The Acting Secretary of State to the Acting Chairman of the American Delegation (Gibson)
166. Your telephone conversation of yesterday and your 294, July 1, 6 p.m. We have been giving considerable thought to the problem you put up to us by telephone yesterday, namely whether you should force an early discussion of the President’s proposal.
The essential thing to remember is that we must avoid at the present moment any action that might eliminate the President’s plan from its position as the focus of public opinion in all nations. This elimination might be brought about (a) by an adverse vote on the principle of the plan, (b) by a weakening of its provisions by the introduction or passage of new and controversial features, (c) by the segregation of the naval problem or (d) by a discussion which would provoke or reveal such divergence of sentiment that the plan would appear to be unrealistic. We are also anxious to avoid any situation which might result in an adverse vote or expression on our proposals by the principal European powers, as this would probably result in a more uncompromising public opinion here.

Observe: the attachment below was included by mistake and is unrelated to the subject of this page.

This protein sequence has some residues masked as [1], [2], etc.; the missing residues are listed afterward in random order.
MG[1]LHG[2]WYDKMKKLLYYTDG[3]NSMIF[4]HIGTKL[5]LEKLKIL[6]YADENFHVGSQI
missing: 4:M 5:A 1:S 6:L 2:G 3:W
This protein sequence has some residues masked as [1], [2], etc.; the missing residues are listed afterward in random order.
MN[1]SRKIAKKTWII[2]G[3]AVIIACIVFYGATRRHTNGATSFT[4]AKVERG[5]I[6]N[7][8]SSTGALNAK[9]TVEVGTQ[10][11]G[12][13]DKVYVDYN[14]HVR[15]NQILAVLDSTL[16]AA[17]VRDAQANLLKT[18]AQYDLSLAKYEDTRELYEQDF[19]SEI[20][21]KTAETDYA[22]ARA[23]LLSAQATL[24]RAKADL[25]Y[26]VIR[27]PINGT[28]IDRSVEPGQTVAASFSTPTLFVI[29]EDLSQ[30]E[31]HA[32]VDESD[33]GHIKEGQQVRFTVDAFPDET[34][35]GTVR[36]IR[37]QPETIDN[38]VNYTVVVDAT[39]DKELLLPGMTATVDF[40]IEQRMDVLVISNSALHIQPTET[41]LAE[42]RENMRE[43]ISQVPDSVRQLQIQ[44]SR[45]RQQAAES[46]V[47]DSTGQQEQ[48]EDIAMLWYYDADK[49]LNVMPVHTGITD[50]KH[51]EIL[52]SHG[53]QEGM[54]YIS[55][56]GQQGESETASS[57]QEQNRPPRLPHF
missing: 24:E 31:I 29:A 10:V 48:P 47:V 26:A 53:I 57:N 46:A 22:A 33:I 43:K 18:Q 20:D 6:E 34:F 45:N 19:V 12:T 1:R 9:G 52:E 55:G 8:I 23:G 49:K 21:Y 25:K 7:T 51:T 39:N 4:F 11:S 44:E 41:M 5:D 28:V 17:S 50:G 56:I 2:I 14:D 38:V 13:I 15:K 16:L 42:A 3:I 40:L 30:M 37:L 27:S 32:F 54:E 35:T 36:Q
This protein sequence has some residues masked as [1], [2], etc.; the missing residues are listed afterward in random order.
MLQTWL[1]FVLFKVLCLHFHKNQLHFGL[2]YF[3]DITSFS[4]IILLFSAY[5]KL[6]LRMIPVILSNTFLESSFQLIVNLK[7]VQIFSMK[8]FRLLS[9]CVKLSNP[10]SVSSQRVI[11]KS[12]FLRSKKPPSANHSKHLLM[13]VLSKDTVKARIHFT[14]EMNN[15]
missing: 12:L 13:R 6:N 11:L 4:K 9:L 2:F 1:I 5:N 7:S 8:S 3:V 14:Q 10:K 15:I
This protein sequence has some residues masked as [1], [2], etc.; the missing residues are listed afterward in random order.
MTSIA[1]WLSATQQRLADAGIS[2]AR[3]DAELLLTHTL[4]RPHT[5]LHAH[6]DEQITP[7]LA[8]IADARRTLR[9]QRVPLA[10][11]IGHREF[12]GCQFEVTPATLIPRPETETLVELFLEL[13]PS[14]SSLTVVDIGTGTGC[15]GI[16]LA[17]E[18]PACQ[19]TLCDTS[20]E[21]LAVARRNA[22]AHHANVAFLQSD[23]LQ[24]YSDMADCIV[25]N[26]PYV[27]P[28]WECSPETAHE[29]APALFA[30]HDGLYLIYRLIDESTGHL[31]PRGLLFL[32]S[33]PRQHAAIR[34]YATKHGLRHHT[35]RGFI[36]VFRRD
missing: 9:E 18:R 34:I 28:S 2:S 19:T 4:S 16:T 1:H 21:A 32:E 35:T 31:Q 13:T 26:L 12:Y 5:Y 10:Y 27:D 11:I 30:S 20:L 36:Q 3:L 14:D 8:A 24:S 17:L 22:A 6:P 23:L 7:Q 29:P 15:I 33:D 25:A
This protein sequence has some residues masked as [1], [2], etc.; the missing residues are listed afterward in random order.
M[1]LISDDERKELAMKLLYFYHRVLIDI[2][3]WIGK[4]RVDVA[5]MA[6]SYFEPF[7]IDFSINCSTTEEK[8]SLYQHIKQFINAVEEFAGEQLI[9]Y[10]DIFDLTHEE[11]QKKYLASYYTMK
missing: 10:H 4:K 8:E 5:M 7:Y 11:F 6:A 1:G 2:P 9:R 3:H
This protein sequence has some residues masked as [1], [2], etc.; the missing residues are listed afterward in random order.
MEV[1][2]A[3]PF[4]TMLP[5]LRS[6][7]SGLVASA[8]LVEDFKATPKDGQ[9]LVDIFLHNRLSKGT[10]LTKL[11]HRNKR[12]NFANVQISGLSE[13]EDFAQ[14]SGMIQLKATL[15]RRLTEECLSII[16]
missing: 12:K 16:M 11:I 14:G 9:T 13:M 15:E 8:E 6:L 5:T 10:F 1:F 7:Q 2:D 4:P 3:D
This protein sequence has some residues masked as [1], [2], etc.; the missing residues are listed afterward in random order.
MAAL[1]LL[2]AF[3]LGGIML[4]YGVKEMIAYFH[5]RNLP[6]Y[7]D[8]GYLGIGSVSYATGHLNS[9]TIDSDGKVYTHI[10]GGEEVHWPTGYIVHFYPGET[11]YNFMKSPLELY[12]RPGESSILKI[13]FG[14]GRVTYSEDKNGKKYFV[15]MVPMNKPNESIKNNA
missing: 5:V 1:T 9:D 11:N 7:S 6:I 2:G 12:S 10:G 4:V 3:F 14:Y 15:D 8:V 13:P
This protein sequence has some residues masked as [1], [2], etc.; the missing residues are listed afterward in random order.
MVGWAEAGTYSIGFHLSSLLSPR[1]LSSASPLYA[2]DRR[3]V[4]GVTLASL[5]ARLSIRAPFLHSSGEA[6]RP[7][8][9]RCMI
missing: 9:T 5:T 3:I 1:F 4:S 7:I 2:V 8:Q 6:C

Therefore you should not risk precipitating a general discussion if you feel that any of these results might follow. In any event, you should previously assure yourself of the attitude that Great Britain and France will take, in order that you can thus foresee in large measure the course and outcome of the debate. The question of whether any resolution you may present will require unanimous vote or only the vote of the majority may be the critical element in determining your policy. On this point your own knowledge of the situation must control.